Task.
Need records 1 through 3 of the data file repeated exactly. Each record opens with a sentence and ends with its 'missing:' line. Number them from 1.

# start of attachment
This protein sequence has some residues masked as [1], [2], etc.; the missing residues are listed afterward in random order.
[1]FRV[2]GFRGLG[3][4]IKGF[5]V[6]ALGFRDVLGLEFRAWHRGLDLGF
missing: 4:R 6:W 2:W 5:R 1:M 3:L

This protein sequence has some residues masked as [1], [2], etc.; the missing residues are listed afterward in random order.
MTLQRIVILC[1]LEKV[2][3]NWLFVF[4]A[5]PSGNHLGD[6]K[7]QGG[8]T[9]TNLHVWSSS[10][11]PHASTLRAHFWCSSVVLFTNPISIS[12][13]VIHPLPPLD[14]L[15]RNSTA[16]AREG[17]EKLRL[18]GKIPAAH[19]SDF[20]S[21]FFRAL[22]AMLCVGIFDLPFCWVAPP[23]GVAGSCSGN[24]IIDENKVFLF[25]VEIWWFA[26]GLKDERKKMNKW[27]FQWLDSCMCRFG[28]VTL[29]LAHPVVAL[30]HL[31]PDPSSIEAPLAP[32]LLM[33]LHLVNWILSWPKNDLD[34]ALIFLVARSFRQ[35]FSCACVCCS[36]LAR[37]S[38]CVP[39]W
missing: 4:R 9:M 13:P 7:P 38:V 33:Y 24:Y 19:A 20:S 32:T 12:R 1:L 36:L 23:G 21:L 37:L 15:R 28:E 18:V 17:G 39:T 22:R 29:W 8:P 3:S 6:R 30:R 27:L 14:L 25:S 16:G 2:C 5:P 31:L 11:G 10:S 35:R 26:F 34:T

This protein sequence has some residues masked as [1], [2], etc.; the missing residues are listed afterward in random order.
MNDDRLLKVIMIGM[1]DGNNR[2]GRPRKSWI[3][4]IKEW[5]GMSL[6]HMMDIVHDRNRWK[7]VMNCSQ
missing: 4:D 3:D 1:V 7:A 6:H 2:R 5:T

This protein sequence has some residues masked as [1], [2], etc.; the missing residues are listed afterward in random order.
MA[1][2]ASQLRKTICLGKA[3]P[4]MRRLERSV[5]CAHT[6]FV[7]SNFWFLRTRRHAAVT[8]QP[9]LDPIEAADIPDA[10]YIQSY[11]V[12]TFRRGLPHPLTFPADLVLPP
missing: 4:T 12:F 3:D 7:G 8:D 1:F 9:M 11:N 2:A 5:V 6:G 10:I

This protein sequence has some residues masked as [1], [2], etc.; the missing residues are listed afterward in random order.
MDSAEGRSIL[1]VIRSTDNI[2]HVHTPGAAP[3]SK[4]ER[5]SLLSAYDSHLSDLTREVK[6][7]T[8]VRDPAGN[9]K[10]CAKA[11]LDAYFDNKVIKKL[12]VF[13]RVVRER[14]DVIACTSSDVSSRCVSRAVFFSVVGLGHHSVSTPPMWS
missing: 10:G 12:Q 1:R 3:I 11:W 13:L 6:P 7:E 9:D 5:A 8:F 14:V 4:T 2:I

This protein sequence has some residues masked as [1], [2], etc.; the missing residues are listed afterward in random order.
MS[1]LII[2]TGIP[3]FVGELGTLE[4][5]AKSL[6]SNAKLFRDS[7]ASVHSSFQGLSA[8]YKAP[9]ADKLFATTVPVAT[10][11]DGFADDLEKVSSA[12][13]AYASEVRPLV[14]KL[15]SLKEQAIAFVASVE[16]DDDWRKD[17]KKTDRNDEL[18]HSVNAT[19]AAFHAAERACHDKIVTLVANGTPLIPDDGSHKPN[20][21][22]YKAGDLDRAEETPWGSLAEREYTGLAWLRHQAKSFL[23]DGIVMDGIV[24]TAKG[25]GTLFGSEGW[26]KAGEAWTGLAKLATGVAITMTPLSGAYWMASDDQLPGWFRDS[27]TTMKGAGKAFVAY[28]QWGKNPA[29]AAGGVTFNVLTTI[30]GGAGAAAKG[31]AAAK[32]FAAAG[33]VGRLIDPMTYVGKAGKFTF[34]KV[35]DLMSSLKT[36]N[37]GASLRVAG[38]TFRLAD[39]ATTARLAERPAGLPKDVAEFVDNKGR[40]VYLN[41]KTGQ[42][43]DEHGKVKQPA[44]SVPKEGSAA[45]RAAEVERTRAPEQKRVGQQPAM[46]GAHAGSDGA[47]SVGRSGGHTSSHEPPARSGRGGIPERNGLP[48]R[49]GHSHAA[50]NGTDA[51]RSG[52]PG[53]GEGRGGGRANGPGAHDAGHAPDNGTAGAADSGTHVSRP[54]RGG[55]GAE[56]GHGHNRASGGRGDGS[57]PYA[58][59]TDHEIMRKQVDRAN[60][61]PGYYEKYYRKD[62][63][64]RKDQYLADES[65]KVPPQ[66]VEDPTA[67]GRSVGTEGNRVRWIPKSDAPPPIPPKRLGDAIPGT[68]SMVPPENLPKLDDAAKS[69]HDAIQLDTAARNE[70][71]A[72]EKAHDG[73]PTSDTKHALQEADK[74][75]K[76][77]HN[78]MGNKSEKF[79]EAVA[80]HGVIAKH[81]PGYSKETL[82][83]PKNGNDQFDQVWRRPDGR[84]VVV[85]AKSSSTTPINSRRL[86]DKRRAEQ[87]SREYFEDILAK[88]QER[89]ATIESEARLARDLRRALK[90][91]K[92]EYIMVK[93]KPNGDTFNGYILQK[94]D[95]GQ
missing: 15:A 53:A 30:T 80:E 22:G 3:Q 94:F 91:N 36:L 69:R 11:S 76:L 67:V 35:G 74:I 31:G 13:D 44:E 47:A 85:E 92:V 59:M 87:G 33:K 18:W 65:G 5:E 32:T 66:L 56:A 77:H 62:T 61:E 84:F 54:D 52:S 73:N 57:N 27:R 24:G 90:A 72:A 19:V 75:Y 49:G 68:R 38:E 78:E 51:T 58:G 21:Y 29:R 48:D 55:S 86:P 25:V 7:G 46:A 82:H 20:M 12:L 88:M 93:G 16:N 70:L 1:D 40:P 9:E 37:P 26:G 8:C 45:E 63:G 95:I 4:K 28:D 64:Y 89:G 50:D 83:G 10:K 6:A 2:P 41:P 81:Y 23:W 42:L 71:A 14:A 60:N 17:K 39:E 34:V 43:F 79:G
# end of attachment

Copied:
This protein sequence has some residues masked as [1], [2], etc.; the missing residues are listed afterward in random order.
[1]FRV[2]GFRGLG[3][4]IKGF[5]V[6]ALGFRDVLGLEFRAWHRGLDLGF
missing: 4:R 6:W 2:W 5:R 1:M 3:L

This protein sequence has some residues masked as [1], [2], etc.; the missing residues are listed afterward in random order.
MTLQRIVILC[1]LEKV[2][3]NWLFVF[4]A[5]PSGNHLGD[6]K[7]QGG[8]T[9]TNLHVWSSS[10][11]PHASTLRAHFWCSSVVLFTNPISIS[12][13]VIHPLPPLD[14]L[15]RNSTA[16]AREG[17]EKLRL[18]GKIPAAH[19]SDF[20]S[21]FFRAL[22]AMLCVGIFDLPFCWVAPP[23]GVAGSCSGN[24]IIDENKVFLF[25]VEIWWFA[26]GLKDERKKMNKW[27]FQWLDSCMCRFG[28]VTL[29]LAHPVVAL[30]HL[31]PDPSSIEAPLAP[32]LLM[33]LHLVNWILSWPKNDLD[34]ALIFLVARSFRQ[35]FSCACVCCS[36]LAR[37]S[38]CVP[39]W
missing: 4:R 9:M 13:P 7:P 38:V 33:Y 24:Y 19:A 20:S 32:T 12:R 1:L 36:L 23:G 21:L 37:L 15:R 28:E 18:V 17:G 39:T 22:R 29:W 8:P 3:S 6:R 30:R 27:L 14:L 25:S 16:G 2:C 5:P 31:L 11:G 10:S 35:R 26:F 34:T

This protein sequence has some residues masked as [1], [2], etc.; the missing residues are listed afterward in random order.
MNDDRLLKVIMIGM[1]DGNNR[2]GRPRKSWI[3][4]IKEW[5]GMSL[6]HMMDIVHDRNRWK[7]VMNCSQ
missing: 4:D 3:D 1:V 7:A 6:H 2:R 5:T